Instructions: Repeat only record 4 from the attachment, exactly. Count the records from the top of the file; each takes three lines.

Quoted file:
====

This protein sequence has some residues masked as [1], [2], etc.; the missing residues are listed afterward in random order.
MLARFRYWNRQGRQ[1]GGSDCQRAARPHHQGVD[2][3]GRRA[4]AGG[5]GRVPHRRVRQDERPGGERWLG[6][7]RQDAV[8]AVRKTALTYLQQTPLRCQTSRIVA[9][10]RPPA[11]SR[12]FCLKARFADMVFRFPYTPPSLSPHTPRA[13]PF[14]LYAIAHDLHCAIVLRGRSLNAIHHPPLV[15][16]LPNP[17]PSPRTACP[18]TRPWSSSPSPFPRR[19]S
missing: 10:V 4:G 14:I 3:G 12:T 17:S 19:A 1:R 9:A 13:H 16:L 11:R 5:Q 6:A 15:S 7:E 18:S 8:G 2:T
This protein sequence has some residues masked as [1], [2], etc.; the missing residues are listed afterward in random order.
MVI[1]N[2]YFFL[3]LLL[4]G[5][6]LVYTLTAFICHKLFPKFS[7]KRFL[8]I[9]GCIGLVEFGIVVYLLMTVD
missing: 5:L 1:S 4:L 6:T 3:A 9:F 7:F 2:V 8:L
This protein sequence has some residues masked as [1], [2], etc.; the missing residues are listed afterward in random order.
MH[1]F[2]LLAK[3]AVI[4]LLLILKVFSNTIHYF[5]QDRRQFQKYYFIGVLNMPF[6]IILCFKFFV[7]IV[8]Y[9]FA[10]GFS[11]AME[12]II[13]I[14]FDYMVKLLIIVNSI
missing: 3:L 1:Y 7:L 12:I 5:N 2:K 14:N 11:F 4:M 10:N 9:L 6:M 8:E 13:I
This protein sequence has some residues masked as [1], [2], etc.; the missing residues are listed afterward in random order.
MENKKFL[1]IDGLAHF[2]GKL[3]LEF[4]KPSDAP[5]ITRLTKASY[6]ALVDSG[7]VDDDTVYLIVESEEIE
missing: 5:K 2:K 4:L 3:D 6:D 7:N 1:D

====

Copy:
This protein sequence has some residues masked as [1], [2], etc.; the missing residues are listed afterward in random order.
MENKKFL[1]IDGLAHF[2]GKL[3]LEF[4]KPSDAP[5]ITRLTKASY[6]ALVDSG[7]VDDDTVYLIVESEEIE
missing: 5:K 2:K 4:L 3:D 6:D 7:N 1:D